Over a million grassroots-level Chinese officials have been punished in the sweeping anti- corruption campaign launched by President Xi Jinping, which also effectively helped to consolidate his power.
Ahead of this month's key National Congress of the ruling Communist Party of China (CPC), its top disciplinary watchdog said around 1.34 million grassroots-level party officials around the country had been punished since the party's 2012 meeting during which Xi was elected leader of the party.
He subsequently became the president and the head of the military, becoming the most powerful CPC leader since party founder Mao Zedong.
CPC officials said that the anti-graft campaign boosted the sagging image of the party and made Xi a popular leader.
According to a recent report by PLA Daily, the official organ of the People's Liberation Army (PLA), those punished include 13,000 military officials.
They include Gen Guo Boxiong and Gen Xu Caihou who served as vice chairmen of the Central Military Commission (CMC), the PLA's high command now headed by Xi.
They were accused of selling top posts of the military to the highest bidder.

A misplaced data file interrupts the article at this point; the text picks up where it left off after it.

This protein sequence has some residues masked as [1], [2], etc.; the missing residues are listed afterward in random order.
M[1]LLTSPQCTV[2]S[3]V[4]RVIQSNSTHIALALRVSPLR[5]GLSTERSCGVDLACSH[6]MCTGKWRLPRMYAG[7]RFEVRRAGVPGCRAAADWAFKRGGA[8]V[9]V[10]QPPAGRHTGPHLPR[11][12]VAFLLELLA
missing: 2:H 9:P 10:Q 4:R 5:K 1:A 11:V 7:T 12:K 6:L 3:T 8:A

Guo, 75, was sentenced to life imprisonment in July last year and Xu died of cancer at the age of 72 in 2015 while in custody and under investigation for graft.
The CPC's Central Commission for Discipline Inspection (CCDI), headed by Xi's close confidant, Wang Qishan today released the details of the anti-graft drive ahead of the 19th Congress of the party which will begin here on October 18 during which Xi, 64, is expected to get re-elected for a second five-year term.
As per the CPC leadership system followed since 2002, top party leaders will hold power for two terms and retire after 68 years of age. Speculation is rife that the party this time will change the constitution to enable Xi to continue for a third term.
CCDI said the punished officials included those serving at the town or township-level or lower, including 648,000 village officials.
The CCDI said this demonstrates the party has extended its strict governance to grassroots-level organisations.
As of this August, the CCDI had dealt with 270 issues in 21 county-level administrative regions, carrying out several rounds of supervision on poverty-alleviation work.
The CCDI has made public 33 typical cases of corruption in poverty relief work.
It said it had conducted inspection and supervision of 155,000 party organisations in the past five years, transferring 65,000 pieces of evidence about matters involving officials for further investigation.
(This story has not been edited by Business Standard staff and is auto-generated from a syndicated feed.)